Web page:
Two personal remarks:

      I should never believed that there was even one person on God's earth that did not associate inflation with higher prices and therefore a higher cost of living which immediately hurts poor people without savings harder than people who have some reserves (even if those will shrink with time).

      For me as a German , it is a never-ending source of wonder what odd ideas some people are willing to believe about us.

      @ Pedro Dias

      Dear Pedro,

      Thank you for the moderation of your tone, even if you prefer to be wrong with Balázs.

      I know of no evidence that the Bundesbank is throttling credit. If you can present it, I would reconsider; if you can't, it should be you to do so.

      If you think we can do without specifics, then we must agree to differ. To me, it is important to know how much robbing the German poor and giving to rich German debtors would help the periphery.

      Yours faithfully,

      Hanno Achenbach

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    11. "I should never believed that there was even one person on God's earth that did not associate inflation with higher prices and therefore a higher cost of living which immediately hurts poor people without savings harder than people who have some reserves (even if those will shrink with time)."

      Inflation means growing prices and growing salaries, why on earth would that hurt the poor? Just sit down and think a bit. I suspect that you think that inflation means that prices grow faster than salaries, in this case you're simply wrong. You should maybe look at some data.

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    12. Actually, if you don't like the notion of inflation (because you think it means price inflation without salary inflation), then forget it. The prescription is to increase _salaries_ in Germany with respect to salaries in the perifieries so Germans can by their stuff (e.g, go and have holidays in Spain or eat more olive oil, maybe put an opel factory there). There are two ways to do it, either you decrease nominal salaries in Spain, which is hard and painful (empirically), or you increase salaries in Germany. You can't say that increasing salaries would hurt the poor, can you?

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    14. Here is a site to start looking at data:

      http://www.tradingeconomics.com/

      Choose a random country, and plot consumer_price_index/wages vs inflation, and let me know if you find any correlation in general. Of course you'll find some examples where it's positive, and some where it's negative, but there is no economic law that says it has to be either.

      And I would actually like to apologize for my tone, you're not alone believing in the fallacy that inflation automatically hurts the poor. I thought that reading and even posting on macroeconomic blogs you knew otherwise, in which case your stance would have been hypocritical, which made my sarcasm-juices going.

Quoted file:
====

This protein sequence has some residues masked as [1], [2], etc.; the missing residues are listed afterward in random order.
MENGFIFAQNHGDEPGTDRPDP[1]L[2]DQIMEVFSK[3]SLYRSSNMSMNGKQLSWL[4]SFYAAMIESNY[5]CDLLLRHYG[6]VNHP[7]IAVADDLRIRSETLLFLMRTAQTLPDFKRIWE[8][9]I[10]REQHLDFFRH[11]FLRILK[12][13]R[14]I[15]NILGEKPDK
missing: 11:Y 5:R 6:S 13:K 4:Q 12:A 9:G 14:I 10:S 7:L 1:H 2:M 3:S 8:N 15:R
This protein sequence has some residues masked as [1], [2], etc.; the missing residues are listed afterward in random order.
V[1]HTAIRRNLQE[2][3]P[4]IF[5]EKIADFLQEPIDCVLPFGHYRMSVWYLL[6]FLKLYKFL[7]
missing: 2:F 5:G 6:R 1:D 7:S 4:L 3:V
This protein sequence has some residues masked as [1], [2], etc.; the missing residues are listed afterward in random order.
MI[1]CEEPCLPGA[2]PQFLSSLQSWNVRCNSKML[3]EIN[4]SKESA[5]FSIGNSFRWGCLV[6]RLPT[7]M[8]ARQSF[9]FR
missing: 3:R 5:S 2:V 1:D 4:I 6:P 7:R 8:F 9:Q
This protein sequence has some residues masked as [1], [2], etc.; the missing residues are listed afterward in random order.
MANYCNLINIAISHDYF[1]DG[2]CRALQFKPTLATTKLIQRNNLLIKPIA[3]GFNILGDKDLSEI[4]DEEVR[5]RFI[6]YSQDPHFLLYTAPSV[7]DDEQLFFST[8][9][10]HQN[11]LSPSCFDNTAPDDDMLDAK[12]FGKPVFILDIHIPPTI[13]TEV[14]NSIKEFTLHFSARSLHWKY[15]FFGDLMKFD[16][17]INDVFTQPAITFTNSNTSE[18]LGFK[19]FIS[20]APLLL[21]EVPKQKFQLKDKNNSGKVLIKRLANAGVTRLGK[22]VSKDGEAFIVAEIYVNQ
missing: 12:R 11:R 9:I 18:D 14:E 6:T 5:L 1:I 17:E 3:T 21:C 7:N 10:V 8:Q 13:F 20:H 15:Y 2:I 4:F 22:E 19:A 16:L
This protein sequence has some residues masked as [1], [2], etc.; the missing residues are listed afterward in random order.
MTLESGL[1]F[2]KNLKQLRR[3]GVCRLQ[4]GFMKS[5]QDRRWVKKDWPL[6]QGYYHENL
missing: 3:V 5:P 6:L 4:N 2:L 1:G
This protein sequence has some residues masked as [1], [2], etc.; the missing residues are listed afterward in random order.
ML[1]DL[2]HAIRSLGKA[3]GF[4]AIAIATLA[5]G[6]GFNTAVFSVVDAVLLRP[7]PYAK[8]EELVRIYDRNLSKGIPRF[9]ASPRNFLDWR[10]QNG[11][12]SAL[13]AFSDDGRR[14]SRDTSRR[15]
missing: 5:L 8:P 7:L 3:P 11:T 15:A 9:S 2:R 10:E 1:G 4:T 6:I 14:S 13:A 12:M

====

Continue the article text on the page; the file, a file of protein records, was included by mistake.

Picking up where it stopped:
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  13. Two points:

    1. Hyperinflation has been a European problem in history: Mississippi Bubble, French Revolution, Russian Revolution, Weimar Germany, Pengo et al. (All cases started as political problems that became economic, but never mind).

    2. To create 'Europe' i.e. the political European Union from what is a Western culture that takes in Europe proper, all those English-language white dominion countries of the UK Empire, and sub-Saharan Africa, and the Philippines, (and probably Japan, South Korea, and Taiwan), it takes a lot of ignoring things.

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  14. Again you are messing up what should be or what should have been done and what is possible.
    1. The EU and the EZ is a legal construct. Basically a treaty between several countries. Like when you buy, or better rent, a house that gives a whole range of rights and obligations to the parties to the contract.
    2. The EZ doesnot really know a central fiscal policy, not even to mention a way how to let it function alongside a monetary policy.
    3. The thing is set up around the no bail out principle. They have dropped that partly (basically without adjusting the treaty) but that looks to be all the room there was for adjustment. Temporary (at least so it is sold to the homecrowd) assistance, with marginal risk (at least so it is sold), and without much legal basis in the allmighty treaty, to other EU states.
    Changes need basically unanimity.
    4. It might be the best thing for the EZ as a whole to stimulate more. But that not necesary is the best thing for the countries that have to guarantee that (Northern ones).
    5. In that respect Germany has its own fiscal policy. Which is eg getting to an own zero deficit and not let the debt rise over 90%. In that light and without having itself need for stimulus it won't happen.
    6. For the South some stimulus probably would work.
    However in the present context nobody is going to lend them the money for it. Not the market and not the fellow EZ countries. So it simply is not a real option.
    I am doubtful about stimulus up North for the sake of the South. The countries are simply uncompetitive with all sorts of large deficits. But anyway that won't happen as well.